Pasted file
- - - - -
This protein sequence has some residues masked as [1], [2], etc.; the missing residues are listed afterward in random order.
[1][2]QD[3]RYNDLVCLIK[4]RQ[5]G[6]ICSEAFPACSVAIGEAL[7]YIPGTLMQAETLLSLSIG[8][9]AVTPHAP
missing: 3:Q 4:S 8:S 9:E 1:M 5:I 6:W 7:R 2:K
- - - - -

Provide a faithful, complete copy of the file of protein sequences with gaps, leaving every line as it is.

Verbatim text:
This protein sequence has some residues masked as [1], [2], etc.; the missing residues are listed afterward in random order.
[1][2]QD[3]RYNDLVCLIK[4]RQ[5]G[6]ICSEAFPACSVAIGEAL[7]YIPGTLMQAETLLSLSIG[8][9]AVTPHAP
missing: 3:Q 4:S 8:S 9:E 1:M 5:I 6:W 7:R 2:K